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[Top Background]
Pilot's Reliance Upon VFR GPS Does Not Excuse TFR Bust

By Gregory J. Reigel

© March, 2012 All rights reserved.

The Case

The NTSB recently affirmed an administrative law judge's ("ALJ") determination that an airman violated FAR 91.141 (prohibiting operation of an aircraft within the restricted airspace of a VIP NOTAM). In Administrator v. Jacquet, the FAA alleged that the airman flew through the airspace established by a presidential temporary flight restriction ("TFR") in the Chicago area. As is typically the case in TFR violation cases, the FAA issued an order suspending the airman's commercial pilot certificate for 30 days. The airman then appealed the order to the NTSB for a hearing.

Although the airman admitted that he flew through the airspace, he raised an affirmative defense that his violation of the airspace resulted from a malfunctioning GPS. He also asserted that he had timely filed a report under the Aviation Safety Reporting System ("ASRS") and was thus entitled to waiver of the 30 day suspension sought by the FAA. Based upon the timely ASRS filing, the FAA agreed to waive the sanction.

At the hearing, the ALJ heard evidence on the issue of whether the airman had flown through the restricted airspace and regarding the airman's reasonable reliance affirmative defense. At the end of the hearing, the ALJ issued an oral decision in which he concluded that the airman improperly used his VFR GPS as his primary source of navigation and, as a result, flew into the TFR in violation of FAR 91.141. The airman then appealed the ALJ's decision to the full NTSB.

On appeal, the airman again argued that his affirmative defense of reasonable reliance affirmative defense of reasonable reliance upon his malfunctioning VFR GPS excused his incursion into the TFR. Unfortunately, the Board agreed with the ALJ and determined that the airman failed to carry his burden of proving his reasonable reliance affirmative defense.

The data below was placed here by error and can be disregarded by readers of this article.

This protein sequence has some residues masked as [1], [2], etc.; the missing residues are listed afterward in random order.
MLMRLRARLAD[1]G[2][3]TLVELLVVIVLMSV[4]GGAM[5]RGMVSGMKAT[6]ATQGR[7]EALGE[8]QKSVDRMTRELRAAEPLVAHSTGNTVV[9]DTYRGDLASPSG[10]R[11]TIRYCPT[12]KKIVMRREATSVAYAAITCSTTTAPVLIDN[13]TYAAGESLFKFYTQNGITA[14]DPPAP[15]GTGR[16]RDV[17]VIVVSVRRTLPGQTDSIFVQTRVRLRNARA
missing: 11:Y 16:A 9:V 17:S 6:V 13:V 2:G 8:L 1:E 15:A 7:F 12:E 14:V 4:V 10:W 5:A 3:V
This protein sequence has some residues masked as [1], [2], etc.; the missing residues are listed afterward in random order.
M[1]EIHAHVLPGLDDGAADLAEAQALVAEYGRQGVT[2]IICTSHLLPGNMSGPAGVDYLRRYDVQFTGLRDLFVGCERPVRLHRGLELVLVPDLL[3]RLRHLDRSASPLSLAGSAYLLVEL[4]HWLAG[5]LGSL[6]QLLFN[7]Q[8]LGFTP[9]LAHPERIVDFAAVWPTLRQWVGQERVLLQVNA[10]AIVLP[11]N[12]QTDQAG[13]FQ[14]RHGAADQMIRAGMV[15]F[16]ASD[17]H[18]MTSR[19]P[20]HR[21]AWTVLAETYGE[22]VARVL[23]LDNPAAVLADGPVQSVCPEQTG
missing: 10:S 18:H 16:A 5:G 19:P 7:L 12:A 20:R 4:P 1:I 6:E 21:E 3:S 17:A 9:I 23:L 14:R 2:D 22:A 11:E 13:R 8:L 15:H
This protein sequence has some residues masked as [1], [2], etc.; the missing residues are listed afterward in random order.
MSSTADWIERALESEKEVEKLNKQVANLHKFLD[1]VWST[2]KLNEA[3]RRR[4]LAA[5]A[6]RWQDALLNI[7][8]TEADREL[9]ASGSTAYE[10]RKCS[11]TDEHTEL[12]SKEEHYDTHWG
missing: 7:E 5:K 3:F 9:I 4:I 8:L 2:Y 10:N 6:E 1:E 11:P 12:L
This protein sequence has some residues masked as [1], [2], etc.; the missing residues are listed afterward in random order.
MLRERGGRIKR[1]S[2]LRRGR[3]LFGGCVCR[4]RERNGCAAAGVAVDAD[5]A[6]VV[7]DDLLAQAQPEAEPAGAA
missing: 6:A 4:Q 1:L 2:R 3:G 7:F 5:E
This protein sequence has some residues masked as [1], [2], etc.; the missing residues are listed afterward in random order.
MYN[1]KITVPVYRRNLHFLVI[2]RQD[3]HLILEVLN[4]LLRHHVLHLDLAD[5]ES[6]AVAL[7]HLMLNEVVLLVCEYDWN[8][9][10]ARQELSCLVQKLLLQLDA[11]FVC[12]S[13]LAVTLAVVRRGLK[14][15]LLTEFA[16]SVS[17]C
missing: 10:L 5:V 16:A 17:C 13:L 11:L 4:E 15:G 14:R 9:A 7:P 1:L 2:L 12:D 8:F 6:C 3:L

The Board initially observed that under the doctrine of reasonable reliance, "[i]f … a particular task is the responsibility of another, if the [pilot-in-command] has no independent obligation … or ability to ascertain the information, and if the captain has no reason to question the other’s performance, then and only then will no violation be found." The doctrine also may apply in cases "involving specialized, technical expertise where a flight crew member could not be expected to have the necessary knowledge."

In analyzing the airman's defense, the Board noted that as the pilot-in-command for the flight, the airman alone bore the independent responsibility to circumnavigate the TFR. Additionally, as a commercial pilot, the airman "possessed the knowledge he needed to stay outside the TFR" and "[n]othing about this flight required any sort of specialized or technical expertise which respondent did not possess." Notably, the Board observed that the airman did not receive misinformation from the FAA, a Flight Service Station (FSS), or another government entity nor did he contact FSS before his flight, or ATC during his flight, regarding the TFR.

The Board then determined the airman's reliance upon a VFR GPS system produced by a non-governmental entity, rather than obtaining current information directly from the FAA, and contrary to the GPS manual's instruction to "verify all information including navigational and weather information from independent sources before considering it valid", was unreasonable.

As the pilot-in-command, the Board found that the airman was responsible for keeping his aircraft out of the TFR and chose to rely upon "a GPS produce from a private company" rather than FSS and ATC. It then concluded that "[u]nlike in the cases where we found a pilot relied on incorrect information provided by the FAA or other appropriate government agency, we decline to extend this doctrine of reasonable reliance to a GPS system produced by a private company."


This case highlights several pertinent points. First, the airman filed his ASRS report on time (within 10 days). This allowed the airman to argue that he was entitled to waiver of the suspension. Fortunately, the FAA agreed with the filing and did not try to reject the filing by claiming that the violation was not inadvertant (which it has done in the past). However, without the timely filing the airman wouldn't have been able to argue the ASRS defense. Moral: Always file your ASRS form if you have even the slightest concern regarding a potential violation for a flight.

Second, when TFRs are in or near the area in which you will be flying, contact both FSS before your flight and ATC during your flight. Better to make the call than to look out the window and find an F-16 or Blackhawk helicopter ready to escort you out of the TFR. And it will save you the headache of having to deal with an FAA enforcement action.

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